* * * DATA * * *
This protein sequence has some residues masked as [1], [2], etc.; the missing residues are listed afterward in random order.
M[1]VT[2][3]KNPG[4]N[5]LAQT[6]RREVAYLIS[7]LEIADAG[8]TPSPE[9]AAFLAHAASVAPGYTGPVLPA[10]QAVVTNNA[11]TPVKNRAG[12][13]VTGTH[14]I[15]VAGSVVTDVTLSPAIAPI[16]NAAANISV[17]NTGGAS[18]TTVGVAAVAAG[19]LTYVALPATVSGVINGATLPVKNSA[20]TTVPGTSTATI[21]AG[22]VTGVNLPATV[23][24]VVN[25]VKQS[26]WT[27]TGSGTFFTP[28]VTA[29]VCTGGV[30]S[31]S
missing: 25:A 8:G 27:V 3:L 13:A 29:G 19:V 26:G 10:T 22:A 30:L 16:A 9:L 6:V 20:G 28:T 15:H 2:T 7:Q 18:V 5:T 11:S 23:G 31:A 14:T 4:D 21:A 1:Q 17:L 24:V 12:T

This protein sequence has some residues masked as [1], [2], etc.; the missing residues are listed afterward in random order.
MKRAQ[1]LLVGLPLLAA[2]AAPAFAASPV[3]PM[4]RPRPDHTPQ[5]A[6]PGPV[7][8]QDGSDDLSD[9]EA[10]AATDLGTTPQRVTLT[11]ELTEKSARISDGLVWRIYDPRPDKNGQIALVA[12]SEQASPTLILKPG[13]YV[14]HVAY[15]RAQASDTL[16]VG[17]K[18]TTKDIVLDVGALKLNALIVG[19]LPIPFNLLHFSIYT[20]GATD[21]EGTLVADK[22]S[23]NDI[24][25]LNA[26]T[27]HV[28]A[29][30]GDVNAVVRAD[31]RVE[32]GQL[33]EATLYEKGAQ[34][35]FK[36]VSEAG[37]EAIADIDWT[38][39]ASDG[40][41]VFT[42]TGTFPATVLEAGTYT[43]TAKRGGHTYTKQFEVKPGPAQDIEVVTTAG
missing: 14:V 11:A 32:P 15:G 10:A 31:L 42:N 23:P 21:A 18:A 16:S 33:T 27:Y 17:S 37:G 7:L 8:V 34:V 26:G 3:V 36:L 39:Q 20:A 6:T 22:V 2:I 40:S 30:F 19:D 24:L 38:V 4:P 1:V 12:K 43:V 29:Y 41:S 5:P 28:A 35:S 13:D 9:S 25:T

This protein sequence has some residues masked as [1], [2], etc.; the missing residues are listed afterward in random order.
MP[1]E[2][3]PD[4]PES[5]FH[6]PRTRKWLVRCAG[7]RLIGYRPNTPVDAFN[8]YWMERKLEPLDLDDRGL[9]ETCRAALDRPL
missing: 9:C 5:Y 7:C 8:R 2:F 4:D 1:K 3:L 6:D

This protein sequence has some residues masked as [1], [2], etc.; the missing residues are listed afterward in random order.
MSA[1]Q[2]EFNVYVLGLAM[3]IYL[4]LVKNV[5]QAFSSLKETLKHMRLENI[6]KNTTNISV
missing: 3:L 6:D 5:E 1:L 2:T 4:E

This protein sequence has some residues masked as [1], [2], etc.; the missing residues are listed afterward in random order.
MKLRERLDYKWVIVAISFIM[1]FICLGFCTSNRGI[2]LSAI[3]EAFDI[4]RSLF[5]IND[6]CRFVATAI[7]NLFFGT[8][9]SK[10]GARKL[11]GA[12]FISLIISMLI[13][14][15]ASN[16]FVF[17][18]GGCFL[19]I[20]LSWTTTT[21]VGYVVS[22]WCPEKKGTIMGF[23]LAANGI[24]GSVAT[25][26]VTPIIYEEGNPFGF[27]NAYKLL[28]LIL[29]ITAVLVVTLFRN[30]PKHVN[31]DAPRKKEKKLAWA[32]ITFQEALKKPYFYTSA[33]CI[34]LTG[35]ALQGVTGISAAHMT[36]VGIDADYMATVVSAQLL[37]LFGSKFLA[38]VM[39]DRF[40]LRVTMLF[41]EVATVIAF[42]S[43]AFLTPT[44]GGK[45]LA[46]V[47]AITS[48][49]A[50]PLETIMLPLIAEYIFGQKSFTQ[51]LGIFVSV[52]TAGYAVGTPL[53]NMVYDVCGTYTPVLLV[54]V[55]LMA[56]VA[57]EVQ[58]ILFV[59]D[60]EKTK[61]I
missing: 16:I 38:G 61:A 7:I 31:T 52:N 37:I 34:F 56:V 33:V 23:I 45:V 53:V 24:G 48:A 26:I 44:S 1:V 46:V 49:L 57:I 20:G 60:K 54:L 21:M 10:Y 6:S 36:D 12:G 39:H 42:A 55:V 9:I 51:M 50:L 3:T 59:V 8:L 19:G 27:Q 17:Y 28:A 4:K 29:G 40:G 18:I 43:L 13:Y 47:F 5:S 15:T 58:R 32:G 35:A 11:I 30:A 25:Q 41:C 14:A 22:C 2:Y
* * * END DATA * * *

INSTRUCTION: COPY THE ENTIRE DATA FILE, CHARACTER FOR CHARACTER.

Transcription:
This protein sequence has some residues masked as [1], [2], etc.; the missing residues are listed afterward in random order.
M[1]VT[2][3]KNPG[4]N[5]LAQT[6]RREVAYLIS[7]LEIADAG[8]TPSPE[9]AAFLAHAASVAPGYTGPVLPA[10]QAVVTNNA[11]TPVKNRAG[12][13]VTGTH[14]I[15]VAGSVVTDVTLSPAIAPI[16]NAAANISV[17]NTGGAS[18]TTVGVAAVAAG[19]LTYVALPATVSGVINGATLPVKNSA[20]TTVPGTSTATI[21]AG[22]VTGVNLPATV[23][24]VVN[25]VKQS[26]WT[27]TGSGTFFTP[28]VTA[29]VCTGGV[30]S[31]S
missing: 25:A 8:G 27:V 3:L 13:A 29:G 19:V 26:G 10:T 22:A 30:L 16:A 9:L 6:V 20:G 28:T 15:H 2:T 7:Q 18:V 5:T 11:S 23:G 31:A 14:T 4:D 21:A 1:Q 17:L 24:V 12:T

This protein sequence has some residues masked as [1], [2], etc.; the missing residues are listed afterward in random order.
MKRAQ[1]LLVGLPLLAA[2]AAPAFAASPV[3]PM[4]RPRPDHTPQ[5]A[6]PGPV[7][8]QDGSDDLSD[9]EA[10]AATDLGTTPQRVTLT[11]ELTEKSARISDGLVWRIYDPRPDKNGQIALVA[12]SEQASPTLILKPG[13]YV[14]HVAY[15]RAQASDTL[16]VG[17]K[18]TTKDIVLDVGALKLNALIVG[19]LPIPFNLLHFSIYT[20]GATD[21]EGTLVADK[22]S[23]NDI[24][25]LNA[26]T[27]HV[28]A[29][30]GDVNAVVRAD[31]RVE[32]GQL[33]EATLYEKGAQ[34][35]FK[36]VSEAG[37]EAIADIDWT[38][39]ASDG[40][41]VFT[42]TGTFPATVLEAGTYT[43]TAKRGGHTYTKQFEVKPGPAQDIEVVTTAG
missing: 14:V 11:A 32:P 15:G 10:A 31:L 42:N 23:P 21:A 18:A 16:S 33:T 27:Y 17:S 37:G 7:L 8:V 34:V 26:G 3:V 36:L 39:Q 20:A 6:T 22:V 2:I 40:S 30:F 19:D 24:L 38:V 4:P 1:V 12:K 43:V 29:Y 41:S 5:P 28:A 35:S 13:D 9:S 25:T

This protein sequence has some residues masked as [1], [2], etc.; the missing residues are listed afterward in random order.
MP[1]E[2][3]PD[4]PES[5]FH[6]PRTRKWLVRCAG[7]RLIGYRPNTPVDAFN[8]YWMERKLEPLDLDDRGL[9]ETCRAALDRPL
missing: 9:C 5:Y 7:C 8:R 2:F 4:D 1:K 3:L 6:D

This protein sequence has some residues masked as [1], [2], etc.; the missing residues are listed afterward in random order.
MSA[1]Q[2]EFNVYVLGLAM[3]IYL[4]LVKNV[5]QAFSSLKETLKHMRLENI[6]KNTTNISV
missing: 3:L 6:D 5:E 1:L 2:T 4:E

This protein sequence has some residues masked as [1], [2], etc.; the missing residues are listed afterward in random order.
MKLRERLDYKWVIVAISFIM[1]FICLGFCTSNRGI[2]LSAI[3]EAFDI[4]RSLF[5]IND[6]CRFVATAI[7]NLFFGT[8][9]SK[10]GARKL[11]GA[12]FISLIISMLI[13][14][15]ASN[16]FVF[17][18]GGCFL[19]I[20]LSWTTTT[21]VGYVVS[22]WCPEKKGTIMGF[23]LAANGI[24]GSVAT[25][26]VTPIIYEEGNPFGF[27]NAYKLL[28]LIL[29]ITAVLVVTLFRN[30]PKHVN[31]DAPRKKEKKLAWA[32]ITFQEALKKPYFYTSA[33]CI[34]LTG[35]ALQGVTGISAAHMT[36]VGIDADYMATVVSAQLL[37]LFGSKFLA[38]VM[39]DRF[40]LRVTMLF[41]EVATVIAF[42]S[43]AFLTPT[44]GGK[45]LA[46]V[47]AITS[48][49]A[50]PLETIMLPLIAEYIFGQKSFTQ[51]LGIFVSV[52]TAGYAVGTPL[53]NMVYDVCGTYTPVLLV[54]V[55]LMA[56]VA[57]EVQ[58]ILFV[59]D[60]EKTK[61]I
missing: 16:I 38:G 61:A 7:I 31:T 52:N 37:I 34:F 56:V 33:V 23:I 45:V 53:V 24:G 48:A 26:I 44:S 1:V 46:V 49:L 57:I 20:G 60:K 54:L 21:M 10:Y 6:S 36:D 12:G 39:H 42:A 55:V 9:I 51:M 50:L 3:T 59:V 8:L 19:G 27:Q 17:Y 28:A 4:K 29:G 40:G 18:I 43:L 13:Y 47:F 5:S 15:T 58:R 32:G 35:A 11:I 30:A 25:Q 41:C 14:A 22:C 2:Y